History of Women in Architecture
Found in 40 Collections and/or Records:
The collection consists of an illustrated scrapbook, detailing the set up for a household, possibly compiled for a new bride or a school assignment.
The Architectural League of New York created the Archive of Women in Architecture collection in 1973 to gather biographical and project data about women professionals in the field of architecture and other related disciplines. This information was used to create a 1977 exhibition and the book, Women in American Architecture: A Historic and Contemporary Perspective, edited by Susana Torre.
Wendy Bertrand is a registered architect, rug weaver, self-described feminist and author living in Northern California since 1967. This collection documents her personal and professional activism and activities between 1954-2012, including her architectural studies, organizational activities, family life, travel, professional writing, textile projects, and career with the U.S. Navy and U.S. Forest Service.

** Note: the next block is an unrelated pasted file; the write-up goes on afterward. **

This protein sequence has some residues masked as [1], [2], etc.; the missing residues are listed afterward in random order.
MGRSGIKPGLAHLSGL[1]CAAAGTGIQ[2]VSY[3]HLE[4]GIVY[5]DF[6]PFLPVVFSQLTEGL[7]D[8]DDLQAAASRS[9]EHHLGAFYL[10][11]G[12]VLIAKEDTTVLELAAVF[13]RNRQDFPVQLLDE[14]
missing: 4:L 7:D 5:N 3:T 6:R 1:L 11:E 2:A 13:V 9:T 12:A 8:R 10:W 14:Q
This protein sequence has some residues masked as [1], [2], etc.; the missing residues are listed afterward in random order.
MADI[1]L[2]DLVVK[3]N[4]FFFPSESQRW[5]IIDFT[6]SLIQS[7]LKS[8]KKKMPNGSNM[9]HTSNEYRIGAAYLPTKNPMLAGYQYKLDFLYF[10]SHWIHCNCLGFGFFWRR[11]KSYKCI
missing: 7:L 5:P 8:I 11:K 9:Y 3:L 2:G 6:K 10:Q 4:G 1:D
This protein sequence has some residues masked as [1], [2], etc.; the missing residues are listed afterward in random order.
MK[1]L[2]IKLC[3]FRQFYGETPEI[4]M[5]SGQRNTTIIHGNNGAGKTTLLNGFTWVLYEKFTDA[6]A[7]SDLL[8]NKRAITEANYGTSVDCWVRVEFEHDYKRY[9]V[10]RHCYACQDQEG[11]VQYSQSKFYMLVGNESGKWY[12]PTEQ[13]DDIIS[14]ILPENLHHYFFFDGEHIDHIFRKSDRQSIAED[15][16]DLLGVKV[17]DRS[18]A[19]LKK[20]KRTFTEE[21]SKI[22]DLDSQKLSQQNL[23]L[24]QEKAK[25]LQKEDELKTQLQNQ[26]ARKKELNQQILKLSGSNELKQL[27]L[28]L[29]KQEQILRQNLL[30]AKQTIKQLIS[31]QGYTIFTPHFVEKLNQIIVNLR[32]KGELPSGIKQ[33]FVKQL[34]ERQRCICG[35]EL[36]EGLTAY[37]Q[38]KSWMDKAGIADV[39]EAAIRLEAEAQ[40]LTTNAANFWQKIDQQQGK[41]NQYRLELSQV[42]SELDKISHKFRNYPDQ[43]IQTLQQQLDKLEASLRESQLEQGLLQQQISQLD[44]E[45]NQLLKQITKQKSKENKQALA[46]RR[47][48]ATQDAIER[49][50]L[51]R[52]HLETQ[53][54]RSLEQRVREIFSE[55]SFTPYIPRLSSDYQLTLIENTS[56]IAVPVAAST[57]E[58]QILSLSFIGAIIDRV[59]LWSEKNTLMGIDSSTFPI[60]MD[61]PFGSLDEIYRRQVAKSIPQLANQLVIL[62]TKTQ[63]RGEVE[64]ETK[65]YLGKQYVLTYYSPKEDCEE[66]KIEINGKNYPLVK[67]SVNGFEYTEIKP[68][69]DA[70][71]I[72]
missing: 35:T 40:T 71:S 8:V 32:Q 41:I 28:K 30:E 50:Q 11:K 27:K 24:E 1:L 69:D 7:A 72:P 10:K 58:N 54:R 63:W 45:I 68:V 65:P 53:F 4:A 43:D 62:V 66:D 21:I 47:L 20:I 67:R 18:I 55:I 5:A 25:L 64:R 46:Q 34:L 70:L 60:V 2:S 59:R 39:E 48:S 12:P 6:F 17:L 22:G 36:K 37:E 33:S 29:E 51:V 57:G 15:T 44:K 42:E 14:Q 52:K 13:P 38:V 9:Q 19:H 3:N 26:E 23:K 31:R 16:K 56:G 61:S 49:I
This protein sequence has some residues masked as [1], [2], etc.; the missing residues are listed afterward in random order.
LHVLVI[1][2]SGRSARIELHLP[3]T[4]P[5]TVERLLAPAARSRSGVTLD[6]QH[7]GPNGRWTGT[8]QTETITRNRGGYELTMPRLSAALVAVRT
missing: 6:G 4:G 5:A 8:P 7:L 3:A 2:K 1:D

Milka Bliznakov was a Bulgarian architect, architectural historian, and professor who practiced in Bulgaria, France, and the United States. The collection consists of her publications, research, correspondence, professional documentation of her practice, conference participation materials, teaching materials, and documents related to her involvement as the founder of the International Archive of Women in Architecture.
The collection consists of a trade card for an English builder and manufacturer of artificial stone, probably printed about 1784. The Coade stone business was started by Eleanor Coade in 1769 and operated into the 1833, later run by a business partner after Coade's death.
Margaret (Peggy) Cochrane Architectural Collection includes drawings for approximately 70 professional projects. Project drawings vary in size and detail, and most are residential projects in Southern California.